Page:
We are drawn to the stall of Chef Ross Munro’s Red Door Oys­ter Co. (he also com­mands a counter at the Satur­day mar­ket) to sam­ple what we reckon to be our favourite lob­ster

roll, ooz­ing with fresh lob­ster meat, may­on­naise, diced red bell pep­per, le­mon zest and a hit of sam­bal oelek, all laced with gar­lic but­ter. I like that he varies the bread to in­clude a seeded eggy chal­lah bun.

With a han­ker­ing to get a feel for the fish­er­man’s life, we ven­ture up to Cardi­gan Bay, tak­ing the scenic route up the east coast for this event, also spon­sored by Ex­pe­ri­ence PEI. Af­ter wend­ing our way down some lumpy back­roads we meet up with six other par­tic­i­pants and Jim Cono­han who has been fish­ing for tuna, scal­lops, mack­erel and her­ring for 35 years.

He hands us each a neon pail, then leads us down a set of rick­ety steps to the wa­ter to do some beach­comb­ing. We step gin­gerly around slip­pery rocks and sea­weed, gath­er­ing oys­ters, large qua­hogs (a kind of clam) and mus­sels. Then Jim sum­mons us back up for our mus­sel les­son. He shows us the sock used in com­mer­cial pro­duc­tion, to which the tiny mus­sels at­tach, and where they con­tinue to grow for two years. Then our big job is to scrub our pile of mus­sels for din­ner.

Mean­while, Jim and his fam­ily boil up some lob­sters over por­ta­ble propane burn­ers. We all gather in a tent and mer­rily slurp, pry, poke and dip as the sun goes down.

Nearby, The Inn at Bay Fortune is an en­tirely dif­fer­ent af­fair, where Chef Michael Smith pre­sides over his re­cently ac­quired and newly ren­o­vated din­ing ex­pe­ri­ence called The Feast. While we have not ar­rived on the evening of his Fall Flavours blowout, ev­ery night at his Fire­Works Restau­rant is an event.

Af­ter a re­lax­ing af­ter­noon stroll through the vast herb gar­den, and a lit­tle tête-â-tête with the pigs, who them­selves have been feasting on buck­ets of cit­rus, we are ready for our multi-course ex­trav­a­ganza.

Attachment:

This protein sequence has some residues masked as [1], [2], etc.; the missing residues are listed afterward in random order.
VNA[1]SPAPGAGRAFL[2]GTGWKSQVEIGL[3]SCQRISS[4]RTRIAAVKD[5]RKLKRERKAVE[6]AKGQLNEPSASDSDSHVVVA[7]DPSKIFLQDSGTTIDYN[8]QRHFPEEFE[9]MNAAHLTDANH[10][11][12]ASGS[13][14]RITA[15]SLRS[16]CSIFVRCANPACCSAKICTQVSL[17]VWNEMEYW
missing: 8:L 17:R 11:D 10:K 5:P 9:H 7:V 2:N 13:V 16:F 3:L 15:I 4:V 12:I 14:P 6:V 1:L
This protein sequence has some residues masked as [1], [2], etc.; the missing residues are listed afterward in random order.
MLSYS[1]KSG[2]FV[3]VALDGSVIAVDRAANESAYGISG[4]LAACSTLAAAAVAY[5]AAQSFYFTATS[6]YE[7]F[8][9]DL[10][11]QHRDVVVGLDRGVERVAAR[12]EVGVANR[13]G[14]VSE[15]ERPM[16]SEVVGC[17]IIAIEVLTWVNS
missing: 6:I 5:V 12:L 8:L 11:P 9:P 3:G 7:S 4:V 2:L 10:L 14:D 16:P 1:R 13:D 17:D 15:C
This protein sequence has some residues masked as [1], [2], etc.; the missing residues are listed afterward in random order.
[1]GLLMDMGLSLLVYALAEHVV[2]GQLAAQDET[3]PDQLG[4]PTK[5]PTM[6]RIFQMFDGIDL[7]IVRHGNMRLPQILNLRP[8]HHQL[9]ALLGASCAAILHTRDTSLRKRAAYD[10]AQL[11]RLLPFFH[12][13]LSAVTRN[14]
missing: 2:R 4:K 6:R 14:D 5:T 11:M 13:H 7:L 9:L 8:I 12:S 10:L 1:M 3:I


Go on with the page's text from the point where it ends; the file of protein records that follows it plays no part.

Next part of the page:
Duck breast tacos with pick­led pur­ple car­rot slaw are grilled and served in a makeshift kitchen on the lawn, which we en­joy while ad­mir­ing the vista be­fore us. Around the cor­ner, by the herb gar­den, lamb mer­guez sausages are roasted in an iron pan on an im­pro­vised fire pit, with a choice of three gar­den herb gar­nishes laid out on planks poised atop old lob­ster traps. It doesn’t get more rus­tic than this.

In­side we head to the kitchen where two young servers, in­clud­ing Michael Smith’s son, are shuck­ing oys­ters as fast as

guests can toss them back, gar­nish­ing them with a re­fresh­ing gaz­pa­cho granita.

At the ap­pointed time all guests gather in­side at two enor­mous ta­bles, ours set in front of the gi­gan­tic 25-foot wood-burn­ing fire­place where much of our feast will be cooked. The communal as­pect of the din­ner makes for a con­vivial af­fair, as we ooh and aah to­gether at the suc­ces­sion of plates and get to know each other as the evening pro­gresses.

A salad ap­pears on a long wooden boat that looks like a for­est scene, with leaves and petals plucked freshly from the woods and flower gar­den out­side. A ten­der slab of pork roast and crispy pork belly are perched atop melt­ingly ten­der roasted veg­eta­bles.

The whole ex­pe­ri­ence en­cap­su­lates the spirit of the is­land that we have so de­lighted in, a true cel­e­bra­tion of seafood pulled from the ocean, lo­cally raised meats, and veg­eta­bles sprout­ing glo­ri­ously from that gor­geous red soil.


A moun­tain of squash at Farm Day in the City in down­town Char­lot­te­town; Red hues on the north coast, Green­wich Na­tional Park.

PHO­TOS THIS SPREAD FROM CLOCK­WISE FROM TOP LEFT: Some of the bounty at Farm Day in the City; St. Peter’s Bay United Church; Chef Ross Munro, build­ing his sig­na­ture sand­wiches at the Char­lot­te­town Farm­ers’ Mar­ket; A love af­fair with the potato at Farm Day in the City; Beach­comb­ing for clams at Cardi­gan Bay; Malpèque oys­ters, Olde Dublin Pub; One of the many out­door ap­pe­tizer of­fer­ings as part of The Feast, Inn at Bay Fortune; Carol Prinz, known as “Queen of the Fries.”

AN­DREA RA­TUSKI is a Cana­dian ra­dio pre­sen­ter and pro­ducer, par­tic­u­larly known as host of the na­tional pro­gramme North­ern Lights on CBC Ra­dio.